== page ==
Utah lawmaker puts wolves in his crosshairs
By Patty Henetz
Wolves are out of control, says Utah Sen. Allen Christensen, and the state's policy should be to kill them. Heck, he did. Went to Canada to bag one. It's at the taxidermist.
And besides, Christensen says, passing a bill to declare Utah's policy to destroy or remove all wolves is a simple case of states' rights.
The North Ogden Republican's goal is spelled out in SB36, which has caught the attention of legislative attorneys who attached a rare warning that the bill, if passed, probably would be found unconstitutional.
"Will it be a fight? Absolutely," Christensen concedes. "We have enough money to take it all the way to the [U.S.] Supreme Court."
The Utah chapters of the Cattlemen's Association and Sportsmen for Fish & Wildlife support the bill. The Sportsmen will contribute to litigation costs, says Byron Bateman, president of the Utah chapter.
"We've been in the fight from the get-go," Bateman said, "and we'll be in it to the end."
SB36 is for people who enjoy wildlife, Christensen says, adding he knows wolves are wildlife, too. But they were exterminated in this region in the 19th century "for good reason," he says. "They were simply not compatible with humans anymore."
And now in Utah, Christensen says, "we supposedly don't have wolves. We would like to control our borders and say wolves are not endangered. We would like them not to immigrate into here."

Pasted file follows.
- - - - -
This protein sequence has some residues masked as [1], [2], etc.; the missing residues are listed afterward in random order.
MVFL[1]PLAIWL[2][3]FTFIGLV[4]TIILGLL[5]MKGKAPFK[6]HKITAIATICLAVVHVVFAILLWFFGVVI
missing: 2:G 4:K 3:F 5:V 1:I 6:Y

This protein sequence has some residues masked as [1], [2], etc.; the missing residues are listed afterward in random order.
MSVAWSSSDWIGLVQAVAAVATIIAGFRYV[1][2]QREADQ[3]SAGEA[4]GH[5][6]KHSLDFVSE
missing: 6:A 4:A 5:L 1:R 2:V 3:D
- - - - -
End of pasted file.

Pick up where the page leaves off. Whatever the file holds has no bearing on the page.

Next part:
But federal law trumps state law. In Utah, except for a small area included in the northern Rocky Mountain gray-wolf recovery area, wolves remain on the endangered list and under federal protection. So even if Christensen's bill were to take effect, says Ed Bangs, U. S. Fish and Wildlife Service wolf-recovery chief, it wouldn't matter.
Anyone who kills a wolf without proper cause in most of Utah still could land in big trouble -- to the tune of a $100,000 fine, a year in prison and loss of the gun that killed the beast and the truck the hunter rode in.
Bangs has heard all the arguments against wolves: They've destroyed elk and moose herds in the Yellowstone region, decimated livestock, hurt ranchers financially and they are man killers -- claims that tell some of the truth about wolves but not all of it.
"People who don't like them give them supernatural powers. It's that way all over the world," Bangs says. "In reality, they're no big deal."
Wolves have contributed to a decline of elk in and around Yellowstone, but moose loss is probably more due to climate disruption. "Moose can't handle heat at all," Bangs says. "They just lie around and don't store body fat."
White-tail deer populations are stable. Weather, loss of habitat, fire and other predators, including humans, have contributed to wildlife losses. In the West, Bangs says, wolves mostly cause problems with livestock depredation.
But they don't kill people. The first documented time a wolf killed a person the federal agency knows of occurred three years ago in Canada at a mining camp where wolves had become habituated to humans who fed them and left garbage around. The wolves had become aggressive. They killed a man who was trying to get close enough to photograph them, Bangs says.
This year, Christensen says, he went to Canada to kill a wolf. "I did kill one. It's currently at the taxidermist," he says. "Wolves are wildlife, too. But they proliferate so fast."
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